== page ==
So now Ant-Man has a past and a motivation--what drives him to fight for justice is the murder of his wife and how powerless he felt to do anything about it. Congratulations, Dr. Pym: you're finally a character.

After that reflection is over, Hank is visited by another scientist, Dr. Vernor Van Dyne, and his young daughter, Janet. Because this is the Marvel Universe, Janet's first thoughts are about how handsome Hank is; his first thoughts are that she looks like Maria, but then he feels bad because she's so much younger than he is.

Dr. Van Dyne has come asking Hank for help with his special project: a Gamma Ray Beam which he hopes to use to make contact with another galaxy. Hank's not interested, so Dr. Van Dyne continues on his own, where his experiments actually bring a creature from the planet Kosmos to his lab: a creature called Pilai, the greatest criminal Kosmos has ever known!

Pilai uses its powers to kill Dr. Van Dyne before escaping; just looking in the creature's eye is enough to kill the man.

Janet, upon discovering the body, calls Hank for help, but he dismisses her as a "bored society playgirl" wasting his time--until the ants tell him he's wrong, because he's a prince of a guy. Hank, as Ant-Man, discovers that what killed Dr. Van Dyne was pure fear; Janet thinks his experiment killed him somehow, and she vows to discover the truth no matter what.

(The dialogue here is so 1963; Ant-Man is impressed that Janet has cast off her "bored flighty shell" to display "determination, strength of character," and Janet dares Ant-Man to dismiss her conviction as "a woman's intuition.")

With Janet stating her wish to avenge her dead father, Ant-Man tells her to call the FBI and then goes outside to confer with his ants, who have fled in fear. The ants tell him that they're afraid of the creature from outer space, because even though it must be kin to the ants--it secretes formic acid--its alienness is frightening.

Hank decides now is the time to finally take on a partner to share his burden, and invites Jan to his lab, where she agrees to become the Wasp. He implants specialized cells within her that will cause her to grow wings and antennae when she shrinks. Immediately, they go into battle against Pilai, who is now facing the National Guard, who have no idea how to stop this formless terror. Meanwhile, Janet, caught up in the wonder of being the Wasp, admits she's falling in love with Hank, which Hank immediately rejects, saying he doesn't want to be in love ever again, because he couldn't bear losing someone again. Janet doesn't take that well, and resolves to prove herself to him. Clearly, there's a lot riding on this battle.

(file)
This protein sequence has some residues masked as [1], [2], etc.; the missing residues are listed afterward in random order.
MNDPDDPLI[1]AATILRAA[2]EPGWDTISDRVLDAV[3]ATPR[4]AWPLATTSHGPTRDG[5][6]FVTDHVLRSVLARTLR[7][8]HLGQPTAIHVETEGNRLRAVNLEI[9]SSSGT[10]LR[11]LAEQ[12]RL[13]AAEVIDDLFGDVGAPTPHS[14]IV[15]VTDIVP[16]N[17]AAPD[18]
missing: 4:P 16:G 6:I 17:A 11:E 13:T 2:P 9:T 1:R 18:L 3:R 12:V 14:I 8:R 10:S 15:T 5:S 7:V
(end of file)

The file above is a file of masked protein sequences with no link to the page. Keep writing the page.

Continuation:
When the ants again flee before Pilai, Hank gets the idea that formic acid is the key. He loads 12-gauge shotgun shells with an antidote to formic acid, and then has the ants laboriously carry a shotgun and the shells all the way back to the battle scene, so at least we're not retconning away all the really stupid elements of Ant-Man stories. (Seriously, is time not a factor in any of this?) This is really the kind of thing where you wonder what the point of being ant-sized really is, because in order to maintain the illusion of really being an ant-sized human, Hank has to get the shotgun all the way to the top of a building and then fire it while remaining ant-sized. But it happens, so there you go.

In the end, the day is saved and the partnership is confirmed, their feelings clear, even as Hank will try to bury his and Jan will try to bring them out. Dynamic established.

Stray observations:

:: "Go to the ants, thou sluggard," is a slight twist and shortening on Proverbs 6:6; "Go to the ant, thou sluggard, observe her ways and be wise"--an admonition to find the dignity and pride in labor.

:: What is the age difference between Hank and Jan supposed to be? I've never been a hundred percent clear. I know it got retconned later, but here... I figure Hank is supposed to be about the same age as Reed Richards, which Stan Lee previously established as early-to-mid-thirties, so I figure Jan--given her youthful patter and the slang she uses--is probably around 21. Interestingly, that's something like the age difference between Reed and Sue, and Reed doesn't feel guilty at all!

:: This is the first time we've seen the ants directly speak to Ant-Man. It's kind of off-putting. I don't care for this device. It takes the mysteriousness out of it.